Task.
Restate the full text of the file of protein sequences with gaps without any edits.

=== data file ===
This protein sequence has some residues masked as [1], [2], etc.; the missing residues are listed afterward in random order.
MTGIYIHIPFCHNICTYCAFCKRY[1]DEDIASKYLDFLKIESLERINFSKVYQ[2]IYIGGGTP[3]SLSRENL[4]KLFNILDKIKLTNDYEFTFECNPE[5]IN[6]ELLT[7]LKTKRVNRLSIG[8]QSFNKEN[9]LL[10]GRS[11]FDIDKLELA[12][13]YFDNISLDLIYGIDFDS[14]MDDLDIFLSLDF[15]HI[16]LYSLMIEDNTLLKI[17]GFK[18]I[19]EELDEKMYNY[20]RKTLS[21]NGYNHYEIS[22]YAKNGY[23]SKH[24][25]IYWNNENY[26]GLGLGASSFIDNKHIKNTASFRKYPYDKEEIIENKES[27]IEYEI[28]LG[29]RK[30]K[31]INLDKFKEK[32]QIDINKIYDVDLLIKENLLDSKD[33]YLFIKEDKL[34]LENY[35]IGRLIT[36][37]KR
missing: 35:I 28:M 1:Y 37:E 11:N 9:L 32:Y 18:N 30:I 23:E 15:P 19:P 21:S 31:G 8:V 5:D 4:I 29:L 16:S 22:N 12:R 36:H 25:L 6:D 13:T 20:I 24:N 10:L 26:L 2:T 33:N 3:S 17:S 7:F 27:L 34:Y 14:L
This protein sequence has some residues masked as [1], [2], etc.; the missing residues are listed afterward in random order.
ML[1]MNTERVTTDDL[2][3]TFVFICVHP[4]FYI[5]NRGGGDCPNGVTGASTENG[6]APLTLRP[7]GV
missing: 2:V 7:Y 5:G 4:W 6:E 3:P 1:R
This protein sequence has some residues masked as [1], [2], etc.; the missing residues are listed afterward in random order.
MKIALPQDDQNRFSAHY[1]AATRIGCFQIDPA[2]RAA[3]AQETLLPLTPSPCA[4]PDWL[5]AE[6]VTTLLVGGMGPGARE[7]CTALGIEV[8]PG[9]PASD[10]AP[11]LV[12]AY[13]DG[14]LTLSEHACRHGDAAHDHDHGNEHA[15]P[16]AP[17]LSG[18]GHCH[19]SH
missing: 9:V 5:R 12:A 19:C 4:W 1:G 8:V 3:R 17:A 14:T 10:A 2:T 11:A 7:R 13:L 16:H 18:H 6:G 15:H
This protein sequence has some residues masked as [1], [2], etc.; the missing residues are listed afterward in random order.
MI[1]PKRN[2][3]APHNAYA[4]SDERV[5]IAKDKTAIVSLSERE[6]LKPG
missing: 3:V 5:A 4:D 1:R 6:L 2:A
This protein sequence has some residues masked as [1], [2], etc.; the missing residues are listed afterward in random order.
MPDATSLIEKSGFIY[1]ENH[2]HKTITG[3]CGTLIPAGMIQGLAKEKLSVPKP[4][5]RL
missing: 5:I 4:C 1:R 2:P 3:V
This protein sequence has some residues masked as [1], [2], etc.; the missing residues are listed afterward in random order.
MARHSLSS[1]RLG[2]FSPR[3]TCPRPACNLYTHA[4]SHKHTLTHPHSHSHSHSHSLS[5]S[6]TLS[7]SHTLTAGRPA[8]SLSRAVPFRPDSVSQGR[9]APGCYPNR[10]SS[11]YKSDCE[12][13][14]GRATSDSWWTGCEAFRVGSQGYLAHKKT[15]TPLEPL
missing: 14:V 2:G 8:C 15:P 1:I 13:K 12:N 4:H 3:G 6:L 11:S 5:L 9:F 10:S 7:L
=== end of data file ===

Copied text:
This protein sequence has some residues masked as [1], [2], etc.; the missing residues are listed afterward in random order.
MTGIYIHIPFCHNICTYCAFCKRY[1]DEDIASKYLDFLKIESLERINFSKVYQ[2]IYIGGGTP[3]SLSRENL[4]KLFNILDKIKLTNDYEFTFECNPE[5]IN[6]ELLT[7]LKTKRVNRLSIG[8]QSFNKEN[9]LL[10]GRS[11]FDIDKLELA[12][13]YFDNISLDLIYGIDFDS[14]MDDLDIFLSLDF[15]HI[16]LYSLMIEDNTLLKI[17]GFK[18]I[19]EELDEKMYNY[20]RKTLS[21]NGYNHYEIS[22]YAKNGY[23]SKH[24][25]IYWNNENY[26]GLGLGASSFIDNKHIKNTASFRKYPYDKEEIIENKES[27]IEYEI[28]LG[29]RK[30]K[31]INLDKFKEK[32]QIDINKIYDVDLLIKENLLDSKD[33]YLFIKEDKL[34]LENY[35]IGRLIT[36][37]KR
missing: 35:I 28:M 1:Y 37:E 11:N 9:L 32:Y 18:N 30:I 23:E 15:P 19:P 21:S 31:G 8:V 5:D 4:I 29:L 16:S 22:N 12:R 36:H 25:L 6:D 13:T 20:I 24:N 10:L 26:L 2:T 33:N 3:S 17:S 7:F 27:L 34:Y 14:L
This protein sequence has some residues masked as [1], [2], etc.; the missing residues are listed afterward in random order.
ML[1]MNTERVTTDDL[2][3]TFVFICVHP[4]FYI[5]NRGGGDCPNGVTGASTENG[6]APLTLRP[7]GV
missing: 2:V 7:Y 5:G 4:W 6:E 3:P 1:R
This protein sequence has some residues masked as [1], [2], etc.; the missing residues are listed afterward in random order.
MKIALPQDDQNRFSAHY[1]AATRIGCFQIDPA[2]RAA[3]AQETLLPLTPSPCA[4]PDWL[5]AE[6]VTTLLVGGMGPGARE[7]CTALGIEV[8]PG[9]PASD[10]AP[11]LV[12]AY[13]DG[14]LTLSEHACRHGDAAHDHDHGNEHA[15]P[16]AP[17]LSG[18]GHCH[19]SH
missing: 9:V 5:R 12:A 19:C 4:W 1:G 8:V 3:R 17:A 14:T 10:A 2:T 11:A 7:R 13:L 16:H 18:H 6:G 15:H
This protein sequence has some residues masked as [1], [2], etc.; the missing residues are listed afterward in random order.
MI[1]PKRN[2][3]APHNAYA[4]SDERV[5]IAKDKTAIVSLSERE[6]LKPG
missing: 3:V 5:A 4:D 1:R 6:L 2:A
This protein sequence has some residues masked as [1], [2], etc.; the missing residues are listed afterward in random order.
MPDATSLIEKSGFIY[1]ENH[2]HKTITG[3]CGTLIPAGMIQGLAKEKLSVPKP[4][5]RL
missing: 5:I 4:C 1:R 2:P 3:V
This protein sequence has some residues masked as [1], [2], etc.; the missing residues are listed afterward in random order.
MARHSLSS[1]RLG[2]FSPR[3]TCPRPACNLYTHA[4]SHKHTLTHPHSHSHSHSHSLS[5]S[6]TLS[7]SHTLTAGRPA[8]SLSRAVPFRPDSVSQGR[9]APGCYPNR[10]SS[11]YKSDCE[12][13][14]GRATSDSWWTGCEAFRVGSQGYLAHKKT[15]TPLEPL
missing: 14:V 2:G 8:C 15:P 1:I 13:K 12:N 4:H 3:G 6:L 11:S 5:L 9:F 10:S 7:L